To become a citizen the Indians must first become catholics. To that end Franciscan monks were sent here to build missions for that purpose.

     This area was first exploded by the Spaniards in 1691. San Antonio, and the San Antonio River, were named by that expedition for Saint Anthony of Padua. The colonial settlement began here on May 1, 1718 with the founding of the Franciscan Mission San Antonio de Valero.

     In vicinity of the Mission was the Presidio (a fortified military settlement) San Antonio de Bexar, named for one of the great heroes of Spain, Due de Bexar. The place was named San Fernando de Bexar in 1731, when it became a municipality, but the locals still called it San Antonio, Spanish for “Saint Anthony”. Today it is San Antonio in the County of Bexar.

     The mission community was part of Spain’s plan to protect her interests and educate and convert the Indians. The missions were more than churches, they were fortified communities.

     The compound walls that surrounded the church provided protection from raiding Apaches and Comanches and created a secure space in which to live, work, and attend church.

     Spain built 43 missions in what is now the State of Texas. Six of those missions are along the San Antonio River, of which the first was San Antonio de Valero. By 1739, 300 Indian converts lived in that compound.

     Mission San José y San Miguel de Aguayo was the second of the six missions and named for the Spanish Governor of the providence at the time who approved the building of the mission. 

     It was well fortified, with gun ports at the entrance gate

and along all the walls. The walls also encased the living quarters of the Indians. It was two stories, the top with musket ports, and the lower for cannon:

     Mission San Juan Capistrano was named for Giovanni di Capistrano, the Franciscan priest who commanded the Christian forces that pushed the Turks back from Hungary in 1456. He died of the plague after this successful campaign. (Isn’t that where the birds go?)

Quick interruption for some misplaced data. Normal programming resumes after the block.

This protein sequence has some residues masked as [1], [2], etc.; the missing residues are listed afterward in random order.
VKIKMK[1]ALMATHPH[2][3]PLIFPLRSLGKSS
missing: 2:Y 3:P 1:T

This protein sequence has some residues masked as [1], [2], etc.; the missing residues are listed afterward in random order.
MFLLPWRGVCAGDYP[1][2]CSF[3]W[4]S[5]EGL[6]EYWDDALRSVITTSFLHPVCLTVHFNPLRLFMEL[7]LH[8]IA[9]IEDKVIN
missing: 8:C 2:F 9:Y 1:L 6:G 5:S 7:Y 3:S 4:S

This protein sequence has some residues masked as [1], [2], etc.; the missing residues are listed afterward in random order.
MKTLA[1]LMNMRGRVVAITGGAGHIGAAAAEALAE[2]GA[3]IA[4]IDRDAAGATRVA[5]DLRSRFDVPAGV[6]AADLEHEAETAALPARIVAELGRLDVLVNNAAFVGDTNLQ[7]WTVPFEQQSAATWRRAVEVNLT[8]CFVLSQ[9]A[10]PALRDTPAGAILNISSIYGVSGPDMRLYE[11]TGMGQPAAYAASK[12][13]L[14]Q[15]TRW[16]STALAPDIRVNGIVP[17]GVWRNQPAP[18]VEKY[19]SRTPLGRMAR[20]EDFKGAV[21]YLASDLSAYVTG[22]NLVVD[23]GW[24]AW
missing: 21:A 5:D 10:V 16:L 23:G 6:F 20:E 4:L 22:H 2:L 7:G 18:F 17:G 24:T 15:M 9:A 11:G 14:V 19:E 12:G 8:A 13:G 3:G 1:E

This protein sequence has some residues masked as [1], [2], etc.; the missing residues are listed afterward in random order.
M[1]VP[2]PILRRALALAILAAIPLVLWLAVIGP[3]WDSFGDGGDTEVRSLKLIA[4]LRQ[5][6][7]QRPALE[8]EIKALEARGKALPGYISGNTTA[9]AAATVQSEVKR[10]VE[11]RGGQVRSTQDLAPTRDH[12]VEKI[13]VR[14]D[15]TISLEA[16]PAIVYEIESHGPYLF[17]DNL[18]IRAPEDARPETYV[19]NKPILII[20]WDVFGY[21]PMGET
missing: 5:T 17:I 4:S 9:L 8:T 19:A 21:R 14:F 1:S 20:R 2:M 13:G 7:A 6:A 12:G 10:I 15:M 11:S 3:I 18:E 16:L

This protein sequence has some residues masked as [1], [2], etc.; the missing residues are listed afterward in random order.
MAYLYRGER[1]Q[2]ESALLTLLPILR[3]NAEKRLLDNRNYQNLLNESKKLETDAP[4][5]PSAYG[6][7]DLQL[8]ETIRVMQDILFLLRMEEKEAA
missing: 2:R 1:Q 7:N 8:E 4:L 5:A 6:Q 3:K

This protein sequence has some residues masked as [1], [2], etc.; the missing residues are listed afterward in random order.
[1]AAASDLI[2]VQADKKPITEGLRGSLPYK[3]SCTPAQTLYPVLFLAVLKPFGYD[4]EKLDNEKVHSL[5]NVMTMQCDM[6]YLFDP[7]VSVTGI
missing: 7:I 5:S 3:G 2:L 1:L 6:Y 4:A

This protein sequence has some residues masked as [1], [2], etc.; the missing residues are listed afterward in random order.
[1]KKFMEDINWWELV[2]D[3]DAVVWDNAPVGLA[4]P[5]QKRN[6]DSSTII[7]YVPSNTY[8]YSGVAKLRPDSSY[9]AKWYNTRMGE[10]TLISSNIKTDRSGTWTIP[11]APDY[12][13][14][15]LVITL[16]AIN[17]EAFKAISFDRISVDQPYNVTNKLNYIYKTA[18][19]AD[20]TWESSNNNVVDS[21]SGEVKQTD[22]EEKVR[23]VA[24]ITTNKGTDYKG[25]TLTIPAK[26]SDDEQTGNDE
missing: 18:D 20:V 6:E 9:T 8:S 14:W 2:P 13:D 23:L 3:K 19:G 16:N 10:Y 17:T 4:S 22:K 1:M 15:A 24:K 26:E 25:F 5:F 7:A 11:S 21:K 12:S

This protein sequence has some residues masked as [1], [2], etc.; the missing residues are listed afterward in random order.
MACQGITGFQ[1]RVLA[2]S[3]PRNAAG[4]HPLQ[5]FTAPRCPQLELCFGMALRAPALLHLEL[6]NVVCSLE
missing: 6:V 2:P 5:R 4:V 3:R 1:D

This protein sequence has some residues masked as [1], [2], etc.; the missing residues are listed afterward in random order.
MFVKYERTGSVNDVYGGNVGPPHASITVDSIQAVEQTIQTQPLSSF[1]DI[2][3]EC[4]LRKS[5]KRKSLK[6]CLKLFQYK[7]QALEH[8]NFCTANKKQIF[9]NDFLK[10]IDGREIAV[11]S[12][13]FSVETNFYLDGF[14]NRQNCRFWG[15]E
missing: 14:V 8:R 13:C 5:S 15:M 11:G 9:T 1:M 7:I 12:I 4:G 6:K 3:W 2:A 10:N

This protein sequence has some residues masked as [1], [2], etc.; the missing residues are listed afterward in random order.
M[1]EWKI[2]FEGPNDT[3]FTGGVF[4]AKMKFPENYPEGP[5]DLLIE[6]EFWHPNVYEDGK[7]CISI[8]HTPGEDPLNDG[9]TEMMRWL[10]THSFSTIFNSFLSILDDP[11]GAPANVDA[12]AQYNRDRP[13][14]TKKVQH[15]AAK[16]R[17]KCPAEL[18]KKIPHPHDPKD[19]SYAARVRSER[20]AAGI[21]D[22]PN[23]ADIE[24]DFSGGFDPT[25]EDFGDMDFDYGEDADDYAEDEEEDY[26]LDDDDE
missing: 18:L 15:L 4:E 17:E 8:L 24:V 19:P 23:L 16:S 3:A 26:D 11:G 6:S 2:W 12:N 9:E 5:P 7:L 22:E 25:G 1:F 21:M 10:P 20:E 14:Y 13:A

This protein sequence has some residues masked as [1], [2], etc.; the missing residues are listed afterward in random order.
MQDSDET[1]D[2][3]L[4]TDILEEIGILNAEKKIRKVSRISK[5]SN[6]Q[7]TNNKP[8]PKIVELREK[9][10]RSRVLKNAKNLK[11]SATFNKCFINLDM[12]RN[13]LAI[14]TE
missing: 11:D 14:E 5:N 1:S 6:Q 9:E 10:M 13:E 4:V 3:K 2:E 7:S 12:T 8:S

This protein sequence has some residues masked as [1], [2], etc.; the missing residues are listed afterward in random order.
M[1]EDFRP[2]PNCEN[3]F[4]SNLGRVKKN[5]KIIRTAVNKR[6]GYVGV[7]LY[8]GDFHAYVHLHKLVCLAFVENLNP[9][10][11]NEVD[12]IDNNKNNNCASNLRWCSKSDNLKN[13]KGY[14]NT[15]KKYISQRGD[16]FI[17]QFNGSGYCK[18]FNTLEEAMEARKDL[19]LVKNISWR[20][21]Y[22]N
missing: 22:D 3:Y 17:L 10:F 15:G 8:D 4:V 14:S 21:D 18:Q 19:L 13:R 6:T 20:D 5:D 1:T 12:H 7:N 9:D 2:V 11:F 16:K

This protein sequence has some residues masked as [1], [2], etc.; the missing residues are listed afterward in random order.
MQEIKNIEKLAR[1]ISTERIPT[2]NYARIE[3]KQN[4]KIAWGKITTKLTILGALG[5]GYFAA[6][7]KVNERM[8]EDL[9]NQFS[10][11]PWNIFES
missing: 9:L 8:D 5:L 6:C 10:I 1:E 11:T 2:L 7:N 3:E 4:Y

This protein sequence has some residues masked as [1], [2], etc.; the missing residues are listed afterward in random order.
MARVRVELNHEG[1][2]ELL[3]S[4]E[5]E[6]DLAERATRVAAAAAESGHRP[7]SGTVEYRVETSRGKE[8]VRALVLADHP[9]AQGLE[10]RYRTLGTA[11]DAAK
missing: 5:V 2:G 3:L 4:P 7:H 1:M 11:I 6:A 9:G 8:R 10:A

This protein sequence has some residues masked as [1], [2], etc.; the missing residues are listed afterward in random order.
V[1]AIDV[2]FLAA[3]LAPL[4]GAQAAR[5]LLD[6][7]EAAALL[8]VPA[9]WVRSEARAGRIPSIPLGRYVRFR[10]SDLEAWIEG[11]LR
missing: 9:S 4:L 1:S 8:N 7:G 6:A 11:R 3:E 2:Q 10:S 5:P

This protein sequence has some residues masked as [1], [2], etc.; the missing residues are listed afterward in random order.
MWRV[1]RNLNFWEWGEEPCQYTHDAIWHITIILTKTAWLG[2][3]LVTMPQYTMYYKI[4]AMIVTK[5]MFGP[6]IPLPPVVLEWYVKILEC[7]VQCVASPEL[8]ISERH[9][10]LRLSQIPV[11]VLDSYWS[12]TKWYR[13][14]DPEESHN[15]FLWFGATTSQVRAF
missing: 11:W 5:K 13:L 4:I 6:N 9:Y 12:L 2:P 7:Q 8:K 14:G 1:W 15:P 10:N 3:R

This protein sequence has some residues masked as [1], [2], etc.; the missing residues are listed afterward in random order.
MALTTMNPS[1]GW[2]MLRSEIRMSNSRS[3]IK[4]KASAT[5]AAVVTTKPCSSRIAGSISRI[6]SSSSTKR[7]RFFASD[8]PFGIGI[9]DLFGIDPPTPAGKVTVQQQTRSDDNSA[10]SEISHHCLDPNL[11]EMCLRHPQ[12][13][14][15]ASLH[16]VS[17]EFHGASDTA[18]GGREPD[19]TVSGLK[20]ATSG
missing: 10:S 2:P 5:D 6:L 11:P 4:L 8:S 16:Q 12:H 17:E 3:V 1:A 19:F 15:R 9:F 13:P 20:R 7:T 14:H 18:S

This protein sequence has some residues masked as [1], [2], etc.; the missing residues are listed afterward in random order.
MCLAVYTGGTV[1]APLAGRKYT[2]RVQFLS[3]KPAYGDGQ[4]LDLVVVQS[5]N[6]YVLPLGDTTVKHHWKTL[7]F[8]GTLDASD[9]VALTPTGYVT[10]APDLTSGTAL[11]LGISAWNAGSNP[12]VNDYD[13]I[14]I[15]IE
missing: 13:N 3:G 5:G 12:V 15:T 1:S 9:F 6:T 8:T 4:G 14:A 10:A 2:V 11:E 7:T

Mission Concepción de Acuña: This mission was named in honor of Our Lady of the Immaculate Conception and Juan de Acuña, the Marqués de Casafuerte. The Marqués was Viceroy of New Spain (Mexico). Originally founded in 1716 in what is now eastern Texas, the mission was one of the six authorized by the government to serve as a buffer against the threat of French incursion into Spanish territory from Louisiana.

     Mission San Francisco Xavier de Nájera was established in 1722 at the request of the chief of a band of Rancheria Grande natives who had guided an expedition to reopen the Missions of East Texas. No permanent buildings were established (hence nothing to take a picture of). By 1726, Mission San Francisco Xavier de Najera was abandoned and the remaining inhabitants were absorbed into Mission San Antonio de Valero

     Mission San Francisco de la Espada was the final mission of the six. On March 5, 1731, Mission San Francisco de la Espada was established along the banks of the San Antonio River.

     The inside of all the missions looked pretty much the same. 

     Like the other missions, the walls surrounding the courtyard housed the living quarters of the Indians. 

     This was rugged wilderness at the time, but those Franciscan monks sure new how to live in comfort:

      Now that you know all about the missions, which one do we now know as “The Alamo”?

Elmendorf, Texas

Day 611

     Elmendorf, Texas, was founded in 1885 and named after Henry Elmendorf, a former mayor of San Antonio. Born April 7, 1849 and died 52 years later. We are staying here because it is just outside San Antonio, Texas.